In what, unfortunately, would be his final book, Hilaire, along with Justin Morris, engaged in a study entitled Regional Peacekeeping in the Post-Cold War Era. In that volume they presented a wide-ranging analysis of the potential contributions and limitations of regional arrangements as peace support actors. Their foray into this area was significant, for regionalism is pervasive in the international system but a neglected area of study in international law. In both theory and practice, regionalism creates a dilemma for today's international law which is commonly understood and conceived as a global, universal system of law. By its very definition, regionalism poses a challenge to a global, universal system of international law as it advocates the recognition of diversity. At the same time, the realities of the international system and international relations demonstrate that regional arrangements have an important role to play in a wide variety of activities. Hilaire and Justin rightly identified that regional arrangements can act in cooperation with universal arrangements in dealing with specific problems faced by the international system and furthermore regional arrangements play an ‘enhanced and powerful role’ in addressing a range of issues.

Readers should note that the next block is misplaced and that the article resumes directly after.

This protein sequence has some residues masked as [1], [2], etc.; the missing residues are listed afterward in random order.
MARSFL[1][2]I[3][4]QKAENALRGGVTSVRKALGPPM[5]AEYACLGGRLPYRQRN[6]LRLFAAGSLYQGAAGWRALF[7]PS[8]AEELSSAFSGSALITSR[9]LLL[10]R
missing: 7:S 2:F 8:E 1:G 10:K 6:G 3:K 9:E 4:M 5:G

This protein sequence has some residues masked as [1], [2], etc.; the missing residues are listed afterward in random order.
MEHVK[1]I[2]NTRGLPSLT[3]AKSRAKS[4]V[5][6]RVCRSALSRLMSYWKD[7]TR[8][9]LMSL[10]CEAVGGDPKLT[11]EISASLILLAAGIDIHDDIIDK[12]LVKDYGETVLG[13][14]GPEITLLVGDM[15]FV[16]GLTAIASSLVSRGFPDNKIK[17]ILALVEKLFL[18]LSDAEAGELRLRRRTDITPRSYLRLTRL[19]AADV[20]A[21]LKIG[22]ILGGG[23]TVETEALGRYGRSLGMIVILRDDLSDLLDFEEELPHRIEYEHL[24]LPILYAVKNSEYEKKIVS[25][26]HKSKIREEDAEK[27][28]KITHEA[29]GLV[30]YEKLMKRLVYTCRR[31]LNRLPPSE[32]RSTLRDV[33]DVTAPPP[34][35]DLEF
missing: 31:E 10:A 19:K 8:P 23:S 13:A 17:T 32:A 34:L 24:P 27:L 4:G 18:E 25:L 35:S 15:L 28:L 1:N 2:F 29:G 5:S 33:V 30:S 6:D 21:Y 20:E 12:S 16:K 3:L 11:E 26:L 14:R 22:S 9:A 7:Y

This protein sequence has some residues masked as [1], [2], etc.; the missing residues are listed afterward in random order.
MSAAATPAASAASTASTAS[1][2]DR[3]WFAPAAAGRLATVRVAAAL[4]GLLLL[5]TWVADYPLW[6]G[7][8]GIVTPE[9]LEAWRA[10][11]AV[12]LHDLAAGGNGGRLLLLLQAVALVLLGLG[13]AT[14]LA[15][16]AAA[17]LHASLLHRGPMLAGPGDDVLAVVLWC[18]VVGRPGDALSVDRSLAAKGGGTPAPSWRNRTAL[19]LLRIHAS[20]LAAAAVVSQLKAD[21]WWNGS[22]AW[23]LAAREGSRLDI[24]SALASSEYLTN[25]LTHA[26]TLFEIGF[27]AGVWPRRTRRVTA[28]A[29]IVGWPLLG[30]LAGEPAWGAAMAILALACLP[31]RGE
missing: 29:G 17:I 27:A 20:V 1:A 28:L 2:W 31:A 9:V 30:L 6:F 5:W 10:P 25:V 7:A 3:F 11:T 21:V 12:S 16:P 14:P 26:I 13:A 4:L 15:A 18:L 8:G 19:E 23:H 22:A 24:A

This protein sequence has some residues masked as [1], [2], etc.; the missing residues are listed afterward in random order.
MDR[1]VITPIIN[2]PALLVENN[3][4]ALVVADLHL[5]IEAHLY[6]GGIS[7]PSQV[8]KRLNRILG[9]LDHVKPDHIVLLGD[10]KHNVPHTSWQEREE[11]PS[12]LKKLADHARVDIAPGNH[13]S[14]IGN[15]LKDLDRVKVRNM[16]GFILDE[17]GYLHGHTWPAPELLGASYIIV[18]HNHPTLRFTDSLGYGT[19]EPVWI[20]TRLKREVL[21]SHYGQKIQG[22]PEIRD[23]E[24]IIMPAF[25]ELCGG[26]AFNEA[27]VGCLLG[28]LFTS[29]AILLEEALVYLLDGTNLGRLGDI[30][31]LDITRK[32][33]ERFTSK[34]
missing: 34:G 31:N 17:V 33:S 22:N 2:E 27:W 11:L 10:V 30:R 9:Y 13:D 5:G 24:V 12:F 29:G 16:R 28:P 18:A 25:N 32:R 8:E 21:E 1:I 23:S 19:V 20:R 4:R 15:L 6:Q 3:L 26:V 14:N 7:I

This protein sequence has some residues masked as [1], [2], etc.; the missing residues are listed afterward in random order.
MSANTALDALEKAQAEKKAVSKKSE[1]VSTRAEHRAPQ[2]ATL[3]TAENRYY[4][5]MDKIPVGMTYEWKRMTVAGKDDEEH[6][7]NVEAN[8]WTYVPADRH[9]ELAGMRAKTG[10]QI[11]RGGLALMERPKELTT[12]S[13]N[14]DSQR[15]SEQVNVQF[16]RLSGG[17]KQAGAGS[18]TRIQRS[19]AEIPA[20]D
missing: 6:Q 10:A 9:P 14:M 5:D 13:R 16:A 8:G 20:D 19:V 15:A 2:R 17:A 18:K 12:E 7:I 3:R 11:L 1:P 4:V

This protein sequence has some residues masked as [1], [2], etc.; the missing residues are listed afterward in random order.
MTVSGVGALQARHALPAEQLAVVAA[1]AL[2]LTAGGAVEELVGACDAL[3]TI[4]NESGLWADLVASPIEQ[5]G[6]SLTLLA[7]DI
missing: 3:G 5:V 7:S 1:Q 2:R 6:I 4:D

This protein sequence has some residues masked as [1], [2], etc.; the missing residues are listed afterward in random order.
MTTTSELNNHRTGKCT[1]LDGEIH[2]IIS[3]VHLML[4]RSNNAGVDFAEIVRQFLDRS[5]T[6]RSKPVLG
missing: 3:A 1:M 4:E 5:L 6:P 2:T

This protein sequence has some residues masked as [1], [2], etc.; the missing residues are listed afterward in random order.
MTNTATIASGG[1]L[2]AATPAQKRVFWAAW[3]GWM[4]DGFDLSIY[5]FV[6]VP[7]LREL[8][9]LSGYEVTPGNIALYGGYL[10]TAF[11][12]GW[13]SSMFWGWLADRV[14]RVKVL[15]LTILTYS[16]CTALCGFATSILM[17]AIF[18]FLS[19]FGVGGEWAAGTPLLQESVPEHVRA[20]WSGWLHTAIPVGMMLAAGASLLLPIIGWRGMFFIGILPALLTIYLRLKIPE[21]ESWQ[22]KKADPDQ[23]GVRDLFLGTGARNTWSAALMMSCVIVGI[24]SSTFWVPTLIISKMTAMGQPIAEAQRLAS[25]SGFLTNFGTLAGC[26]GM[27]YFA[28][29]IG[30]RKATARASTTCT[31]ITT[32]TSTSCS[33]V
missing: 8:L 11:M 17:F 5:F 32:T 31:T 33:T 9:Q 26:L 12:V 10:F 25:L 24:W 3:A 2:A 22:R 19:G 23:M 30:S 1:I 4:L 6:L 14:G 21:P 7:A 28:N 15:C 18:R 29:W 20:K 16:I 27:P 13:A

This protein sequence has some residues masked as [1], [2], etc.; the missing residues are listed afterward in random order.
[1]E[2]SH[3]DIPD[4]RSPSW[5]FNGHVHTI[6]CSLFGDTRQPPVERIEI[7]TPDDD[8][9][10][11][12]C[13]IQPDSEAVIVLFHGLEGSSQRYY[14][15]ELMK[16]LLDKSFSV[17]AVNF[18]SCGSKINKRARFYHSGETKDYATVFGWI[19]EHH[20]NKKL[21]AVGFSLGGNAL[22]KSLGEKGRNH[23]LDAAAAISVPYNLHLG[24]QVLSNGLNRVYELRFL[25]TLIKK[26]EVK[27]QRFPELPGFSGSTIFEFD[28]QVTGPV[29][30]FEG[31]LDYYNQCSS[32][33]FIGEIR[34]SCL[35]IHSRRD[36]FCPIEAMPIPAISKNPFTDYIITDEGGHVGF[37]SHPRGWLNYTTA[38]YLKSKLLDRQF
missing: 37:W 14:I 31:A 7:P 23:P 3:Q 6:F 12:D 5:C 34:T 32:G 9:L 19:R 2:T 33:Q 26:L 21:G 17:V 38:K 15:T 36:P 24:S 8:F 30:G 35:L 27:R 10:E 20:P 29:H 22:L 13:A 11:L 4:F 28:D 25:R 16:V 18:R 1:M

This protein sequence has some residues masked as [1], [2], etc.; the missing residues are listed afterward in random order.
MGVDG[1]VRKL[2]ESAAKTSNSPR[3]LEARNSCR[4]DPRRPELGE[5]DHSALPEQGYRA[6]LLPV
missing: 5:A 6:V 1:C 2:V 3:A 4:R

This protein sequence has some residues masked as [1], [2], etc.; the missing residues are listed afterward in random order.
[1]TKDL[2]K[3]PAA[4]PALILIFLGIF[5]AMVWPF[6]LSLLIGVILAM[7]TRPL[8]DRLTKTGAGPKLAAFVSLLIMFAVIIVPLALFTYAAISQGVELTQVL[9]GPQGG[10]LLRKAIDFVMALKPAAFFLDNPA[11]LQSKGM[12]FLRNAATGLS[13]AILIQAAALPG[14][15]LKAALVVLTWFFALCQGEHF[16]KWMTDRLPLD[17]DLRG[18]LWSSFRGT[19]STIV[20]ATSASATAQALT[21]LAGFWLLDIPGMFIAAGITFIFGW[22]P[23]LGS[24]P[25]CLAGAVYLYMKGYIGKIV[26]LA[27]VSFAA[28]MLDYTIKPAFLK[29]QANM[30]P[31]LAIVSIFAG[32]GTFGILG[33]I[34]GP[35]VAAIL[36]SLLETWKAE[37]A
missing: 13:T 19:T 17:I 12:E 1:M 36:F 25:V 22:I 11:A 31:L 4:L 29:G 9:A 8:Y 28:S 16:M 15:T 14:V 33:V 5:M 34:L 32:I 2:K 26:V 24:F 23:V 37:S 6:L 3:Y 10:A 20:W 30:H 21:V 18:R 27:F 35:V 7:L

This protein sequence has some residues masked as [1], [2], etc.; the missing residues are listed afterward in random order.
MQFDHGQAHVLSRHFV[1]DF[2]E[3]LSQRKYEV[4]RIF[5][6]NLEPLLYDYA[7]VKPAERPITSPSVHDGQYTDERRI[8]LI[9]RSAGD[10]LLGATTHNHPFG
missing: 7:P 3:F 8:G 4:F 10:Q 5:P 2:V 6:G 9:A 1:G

This contribution intends to add to the debate stimulated by Hilaire and Justin in viewing how regional arrangements may contribute to international peace and security. Their study examined the role of regional arrangements in the field of peacekeeping and security; this contribution will look at the role of regional arrangements in the promotion and protection of democracy as part of the global pursuit of international peace and security.